Recently, an installation of yours named ‘Diffusion’ had been exhibited in New York between the 1st and 5th of March, 2017. What would you say about the audience of the art fair? In this sense, what are the differences between the audiences here in Istanbul and in New York?

We are talking about two different cities, each has it own different geography and history. We know that the differences are many ranging from their economies to social structures. If we compare the differences of artistic environments, in other words the art markets of these two cities, we see that New York has an extremely big and large art market in comparison with İstanbul’s very narrow one. Neither is it meaningful to compare the economies, nor is it pleasant to compare the number and variety of the fairs of these two cities. As it happens in many places in the world, New York also has the main fairs and such fairs that where different perceptions and approaches are exhibited. There is no such diversity in Turkey. The chances of art audience in New York are that they can witness the art of different dispositions and tendencies at many different venues. Art lover has the opportunity see even the most offbeat works. When we look at from the perspective of the art audience, there are certainly cultural differences, however, I don’t suppose there are intellectual differences between us, at least in an important circle. There is also a well educated art audience here that follows the art of the world, travels and, is aware of what is happening in the world. If we think in a way proportional to the size of artistic environment, the number of such people in our country is unfortunately low. As known, New York is a settled city in terms of living and culture, and consequently, the art audience is also as such. You can’t see blankly strolling people but sometimes you can see such an audience in İstanbul. As far as I am concerned, it is normal. Because, ours is a society that is beginning to acquire the habit of exhibition touring. Our people’s and society’s interest in art is not widespread. One of the most important differences between these two cities is that New York is one of the most visited touristic cities of the world. İstanbul is not like that. Fairs and therefore the number of tourists coming to New York is so abounding that cannot be disregarded.


Your installation exhibited in Volta New York touches upon the relationship between art and the studio in which it is produced, and the work consist of many different parts exhibited together. What this part-whole relationship means to you? What was your starting point during production process?

Primarily, this installation of mine is inspired by the space of my studio’s own spontaneity and privacy. My studio is a venue where I create and storage my works. It is full of materials, supplies, pickups and objects. All of them are together and this togetherness makes my world and I am fed by and produce from this world. I believe that studios by their nature collect in themselves both the results and residues of artists’ productions. Ultimately, if we assume that no information and thought is lost, we can believe that all of our ideas, pains, loves, and hopes along with the unknowns are hidden somewhere in what we do. One of my main reasons of making this installation was to show the dialectical relationships among dichotomies, associations, and separations on a concrete platform and, the desire to create a discussion environment within the space of the works’ own environment. There are seemingly unrelated productions of an associated concern proceeding from the pictorial plane to the depth of material in my artistic development. I believe that the elements among them are permeable, fragile and fragmented. I hope that this installation emphasises the semantic differences belonging to the various layers of reality and asks its own question. This installation provides a suitable environment for presenting and discussing the morphological and conceptual relationships among my periodical approaches. Hence, these relationships are occasionally side by side, occasionally successive and involve intense repetitions. On the other hand, I think that this work could be a starting point for creating a new ground in my own development. I have always put human into the centre of my works and intense societal references have been one of my important problematics. I am aware that I have been shaped by the intense and dynamic political structure of the geography I live in. Thereby, the sense of fragmentation reflecting from the work refers to the broken and disrupted mood of my self and the society in which I live in.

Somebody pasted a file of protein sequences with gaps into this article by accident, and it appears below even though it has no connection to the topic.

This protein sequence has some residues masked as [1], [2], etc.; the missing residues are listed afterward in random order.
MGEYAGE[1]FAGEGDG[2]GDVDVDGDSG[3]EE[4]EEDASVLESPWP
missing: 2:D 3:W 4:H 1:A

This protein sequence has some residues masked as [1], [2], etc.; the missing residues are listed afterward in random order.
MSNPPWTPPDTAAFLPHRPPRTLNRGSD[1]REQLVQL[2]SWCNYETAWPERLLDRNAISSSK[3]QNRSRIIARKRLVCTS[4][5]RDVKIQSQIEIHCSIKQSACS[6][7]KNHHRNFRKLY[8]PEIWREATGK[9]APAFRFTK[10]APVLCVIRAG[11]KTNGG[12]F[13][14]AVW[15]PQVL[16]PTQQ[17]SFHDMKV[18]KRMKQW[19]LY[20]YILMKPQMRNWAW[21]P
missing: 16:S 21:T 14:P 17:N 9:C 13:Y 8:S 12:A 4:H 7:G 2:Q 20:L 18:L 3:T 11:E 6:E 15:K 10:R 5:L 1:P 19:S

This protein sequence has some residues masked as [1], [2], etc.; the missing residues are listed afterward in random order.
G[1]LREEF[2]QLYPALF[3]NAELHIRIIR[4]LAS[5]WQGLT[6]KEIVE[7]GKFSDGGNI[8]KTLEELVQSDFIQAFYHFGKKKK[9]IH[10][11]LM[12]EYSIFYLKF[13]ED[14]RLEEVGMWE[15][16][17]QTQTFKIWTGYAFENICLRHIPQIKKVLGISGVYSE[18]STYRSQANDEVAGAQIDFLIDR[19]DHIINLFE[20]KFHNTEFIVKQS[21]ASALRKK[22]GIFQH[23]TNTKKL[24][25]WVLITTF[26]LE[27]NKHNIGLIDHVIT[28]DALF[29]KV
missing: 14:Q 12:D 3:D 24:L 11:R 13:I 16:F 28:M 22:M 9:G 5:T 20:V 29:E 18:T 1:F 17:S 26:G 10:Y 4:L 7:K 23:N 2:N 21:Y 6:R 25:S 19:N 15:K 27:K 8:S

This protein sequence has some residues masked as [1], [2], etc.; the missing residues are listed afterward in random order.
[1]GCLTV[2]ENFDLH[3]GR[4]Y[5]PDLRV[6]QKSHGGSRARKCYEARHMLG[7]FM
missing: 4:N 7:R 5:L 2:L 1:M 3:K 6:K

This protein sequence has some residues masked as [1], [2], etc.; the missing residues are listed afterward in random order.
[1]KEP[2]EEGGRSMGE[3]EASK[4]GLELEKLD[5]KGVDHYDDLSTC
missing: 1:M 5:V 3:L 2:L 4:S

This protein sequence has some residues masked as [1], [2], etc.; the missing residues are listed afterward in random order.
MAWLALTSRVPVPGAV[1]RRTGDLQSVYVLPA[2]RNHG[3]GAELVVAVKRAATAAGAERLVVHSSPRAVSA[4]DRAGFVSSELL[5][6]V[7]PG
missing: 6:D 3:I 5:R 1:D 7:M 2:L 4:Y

With Volta New York, this is the second time that this installation is exhibited at an international art fair abroad. Is there any other project for an exhibition or an art fair on the agenda for the moment?

I exhibited my installation titled “Diffusion” for the first time at the stand of C24 Gallery of last year’s Contemporary İstanbul. Right after that, we sent it to the program of VoltaNY, the Invitational Solo Project Fair.  We got the invitation for exhibition and ultimately I made the installation in a larger space. I can say that the installation in New York was much more effective in terms of its relationship that it constituted with the space. I think I enhanced the fiction of the installation a lot better. The work by its construction has a fiction that allows new components and, it does not loose anything from its general meaning and the concepts that it emphasises when I take a piece out of it. In this sense, it happens to be a work that makes me feel free and by which I could do the exhibition in different ways.

I will have a solo exhibition next month at the Aria Gallery in Florence in May 13, 2017. In this exhibition, I mainly want to show my works that I made of tulle material.


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